At that time, Machine Learning was a new concept and was close to applied statistics. Ng goes way back because his Stanford lectures were on YouTube in 2008 and got 200,000 views. Then, he converted them to an online format in Fall 2011 and they were offered for free. He had 104,000 students and 13,000 of them gained certificates.

On the tech side, this updated version:
uses Python rather than Octave
expanded list of topics including modern deep learning algorithms, decision trees, and tools such as TensorFlow
new ungraded code notebooks with sample code and interactive graphs to help you visualize what an algorithm is doing
programming exercises
practical advice section on applying machine learning based on best practices from the last decade

 

The Return of the One-Room Schoolhouse

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Traditional one-room schoolhouse Peoria, Kansas.

It's not exactly a "one-room schoolhouse" in the sense of the 19th-century place that had that label, but a new trend to "microschools" has some of that in its lineage.

The trend grew out of pandemic remote learning and school closures but also is an offshoot of K-12 homeschooling. This form of education is micro in that it serves a small student population of generally 15 students or less. There isn't a definition of a microschool that fits all the ones that might fall into the classification but they probably are all offering personalized, student-centered learning and multiple age groups in the same classroom.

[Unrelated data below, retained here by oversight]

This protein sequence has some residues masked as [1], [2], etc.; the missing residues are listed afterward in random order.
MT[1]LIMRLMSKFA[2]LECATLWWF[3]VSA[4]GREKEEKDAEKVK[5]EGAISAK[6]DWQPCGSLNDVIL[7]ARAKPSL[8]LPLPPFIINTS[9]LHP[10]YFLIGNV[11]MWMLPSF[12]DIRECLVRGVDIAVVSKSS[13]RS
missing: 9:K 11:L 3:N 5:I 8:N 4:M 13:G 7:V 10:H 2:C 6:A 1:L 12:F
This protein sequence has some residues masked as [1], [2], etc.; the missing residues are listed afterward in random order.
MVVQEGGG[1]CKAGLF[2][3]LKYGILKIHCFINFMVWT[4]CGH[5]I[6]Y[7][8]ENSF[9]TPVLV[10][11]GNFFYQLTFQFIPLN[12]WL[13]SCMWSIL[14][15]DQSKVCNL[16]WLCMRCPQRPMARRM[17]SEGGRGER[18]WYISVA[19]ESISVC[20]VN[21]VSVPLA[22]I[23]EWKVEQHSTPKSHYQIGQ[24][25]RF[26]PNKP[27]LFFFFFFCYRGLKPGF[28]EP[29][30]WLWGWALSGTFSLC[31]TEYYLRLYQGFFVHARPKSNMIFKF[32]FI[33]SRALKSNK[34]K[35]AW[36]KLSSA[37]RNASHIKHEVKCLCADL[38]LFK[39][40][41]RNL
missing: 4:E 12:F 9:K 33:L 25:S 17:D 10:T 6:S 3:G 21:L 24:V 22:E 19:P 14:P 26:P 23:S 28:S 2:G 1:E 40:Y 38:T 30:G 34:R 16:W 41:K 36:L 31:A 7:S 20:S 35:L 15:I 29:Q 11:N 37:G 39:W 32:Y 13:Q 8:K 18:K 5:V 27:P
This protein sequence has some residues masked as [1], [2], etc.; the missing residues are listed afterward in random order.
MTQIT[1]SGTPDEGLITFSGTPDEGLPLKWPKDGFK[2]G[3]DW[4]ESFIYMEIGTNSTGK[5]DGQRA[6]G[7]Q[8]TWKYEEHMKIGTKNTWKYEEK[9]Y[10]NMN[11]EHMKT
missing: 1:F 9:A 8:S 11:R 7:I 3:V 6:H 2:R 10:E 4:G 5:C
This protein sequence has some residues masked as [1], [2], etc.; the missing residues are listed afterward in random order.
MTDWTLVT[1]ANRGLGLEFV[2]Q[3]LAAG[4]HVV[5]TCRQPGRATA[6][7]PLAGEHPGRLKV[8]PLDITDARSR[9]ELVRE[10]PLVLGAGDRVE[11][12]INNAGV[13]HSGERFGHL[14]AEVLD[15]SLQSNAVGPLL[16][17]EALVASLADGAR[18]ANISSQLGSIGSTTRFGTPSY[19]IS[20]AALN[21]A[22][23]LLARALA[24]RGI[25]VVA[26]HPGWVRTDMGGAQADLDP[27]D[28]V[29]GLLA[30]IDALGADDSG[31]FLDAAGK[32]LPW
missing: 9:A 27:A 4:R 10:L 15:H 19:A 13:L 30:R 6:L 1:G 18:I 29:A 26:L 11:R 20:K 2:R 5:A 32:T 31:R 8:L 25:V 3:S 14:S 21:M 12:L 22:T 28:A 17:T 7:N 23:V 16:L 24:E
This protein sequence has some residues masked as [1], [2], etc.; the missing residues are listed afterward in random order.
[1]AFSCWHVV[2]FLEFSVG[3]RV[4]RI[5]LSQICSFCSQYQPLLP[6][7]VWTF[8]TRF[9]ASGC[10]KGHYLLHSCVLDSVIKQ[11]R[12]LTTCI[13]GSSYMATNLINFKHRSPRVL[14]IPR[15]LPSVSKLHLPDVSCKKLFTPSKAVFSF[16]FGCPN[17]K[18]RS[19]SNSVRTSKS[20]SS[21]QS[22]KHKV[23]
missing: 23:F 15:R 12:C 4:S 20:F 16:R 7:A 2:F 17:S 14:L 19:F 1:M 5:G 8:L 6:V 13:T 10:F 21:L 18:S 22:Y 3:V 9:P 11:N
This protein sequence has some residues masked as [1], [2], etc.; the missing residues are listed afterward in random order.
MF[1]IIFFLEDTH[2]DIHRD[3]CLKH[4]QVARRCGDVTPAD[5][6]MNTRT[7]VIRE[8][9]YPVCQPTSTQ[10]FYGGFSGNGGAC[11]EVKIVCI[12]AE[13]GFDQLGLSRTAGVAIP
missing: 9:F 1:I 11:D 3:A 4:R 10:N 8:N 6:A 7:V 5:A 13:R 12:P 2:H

There were pandemic "learning pods" created by families so that kids could learn in small groups and those might have included a trained teacher. A microschool is more official and probably registered as a school and perhaps even as a for-profit business.

So, is this just a "private school"? At 15 or less students, this is not really a business model. Then again, there are a few networks of microschoolsthat have emerged. Acton Academy has more than 250 affiliate schools in 31 states and 25 countries, with an average annual tuition of about $10,000.

There are microschools for every grade level from kindergarten through high school and even a few microcolleges. But this is a new thing, so there is still a lot to be worked out. For example, there is no one national accreditation body, so rules and regulations vary widely. A few states (West Virginia and Wisconsin) are trying to define microschools via new legislation. There are legal, financial, and pedagogical things to consider.

This isn't the same thing as starting a home school. An actual microschool will need to be registered as a business and most often as a private school. Check into your state regulations, and you'll see the complexities of licensing, attendance and things such as insurance requirements.

more at usnews.com/education/k12/articles/what-is-a-microschool